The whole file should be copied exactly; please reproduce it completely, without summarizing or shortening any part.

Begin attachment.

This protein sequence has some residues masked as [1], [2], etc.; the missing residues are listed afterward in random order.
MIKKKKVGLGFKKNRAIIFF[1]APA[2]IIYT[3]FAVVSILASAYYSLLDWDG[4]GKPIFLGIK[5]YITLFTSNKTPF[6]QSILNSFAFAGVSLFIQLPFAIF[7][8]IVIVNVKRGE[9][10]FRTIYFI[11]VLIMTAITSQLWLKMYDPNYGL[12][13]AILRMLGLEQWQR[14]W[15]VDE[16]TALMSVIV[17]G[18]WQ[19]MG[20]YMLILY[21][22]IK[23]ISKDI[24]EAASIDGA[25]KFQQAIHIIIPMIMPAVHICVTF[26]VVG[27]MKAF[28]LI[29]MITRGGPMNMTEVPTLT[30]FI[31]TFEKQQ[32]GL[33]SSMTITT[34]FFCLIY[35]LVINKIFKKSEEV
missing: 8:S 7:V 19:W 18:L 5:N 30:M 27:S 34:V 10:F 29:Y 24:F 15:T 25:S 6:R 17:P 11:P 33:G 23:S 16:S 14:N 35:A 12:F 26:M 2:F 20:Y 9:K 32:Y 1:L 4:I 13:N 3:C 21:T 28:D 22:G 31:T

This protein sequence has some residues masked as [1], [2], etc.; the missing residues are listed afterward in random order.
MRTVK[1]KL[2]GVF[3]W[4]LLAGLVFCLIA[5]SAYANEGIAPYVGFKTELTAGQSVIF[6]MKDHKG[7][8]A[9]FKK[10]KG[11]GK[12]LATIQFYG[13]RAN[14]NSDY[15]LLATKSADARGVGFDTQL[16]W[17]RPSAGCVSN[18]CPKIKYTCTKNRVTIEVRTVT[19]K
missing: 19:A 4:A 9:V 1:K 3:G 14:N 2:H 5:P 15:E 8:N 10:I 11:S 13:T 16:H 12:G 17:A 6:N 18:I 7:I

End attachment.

This protein sequence has some residues masked as [1], [2], etc.; the missing residues are listed afterward in random order.
MIKKKKVGLGFKKNRAIIFF[1]APA[2]IIYT[3]FAVVSILASAYYSLLDWDG[4]GKPIFLGIK[5]YITLFTSNKTPF[6]QSILNSFAFAGVSLFIQLPFAIF[7][8]IVIVNVKRGE[9][10]FRTIYFI[11]VLIMTAITSQLWLKMYDPNYGL[12][13]AILRMLGLEQWQR[14]W[15]VDE[16]TALMSVIV[17]G[18]WQ[19]MG[20]YMLILY[21][22]IK[23]ISKDI[24]EAASIDGA[25]KFQQAIHIIIPMIMPAVHICVTF[26]VVG[27]MKAF[28]LI[29]MITRGGPMNMTEVPTLT[30]FI[31]TFEKQQ[32]GL[33]SSMTITT[34]FFCLIY[35]LVINKIFKKSEEV
missing: 8:S 7:V 19:W 18:L 5:N 30:M 27:S 34:V 10:F 29:Y 24:F 15:T 25:S 6:R 17:P 11:P 33:G 23:S 16:S 14:N 35:A 12:F 26:M 2:F 20:Y 9:K 32:Y 1:L 4:I 13:N 3:C 21:T 28:D 22:G 31:T

This protein sequence has some residues masked as [1], [2], etc.; the missing residues are listed afterward in random order.
MRTVK[1]KL[2]GVF[3]W[4]LLAGLVFCLIA[5]SAYANEGIAPYVGFKTELTAGQSVIF[6]MKDHKG[7][8]A[9]FKK[10]KG[11]GK[12]LATIQFYG[13]RAN[14]NSDY[15]LLATKSADARGVGFDTQL[16]W[17]RPSAGCVSN[18]CPKIKYTCTKNRVTIEVRTVT[19]K
missing: 19:A 4:A 9:V 1:K 3:G 14:N 2:H 5:P 15:E 8:N 10:I 11:S 13:T 16:H 12:G 17:A 6:N 18:I 7:I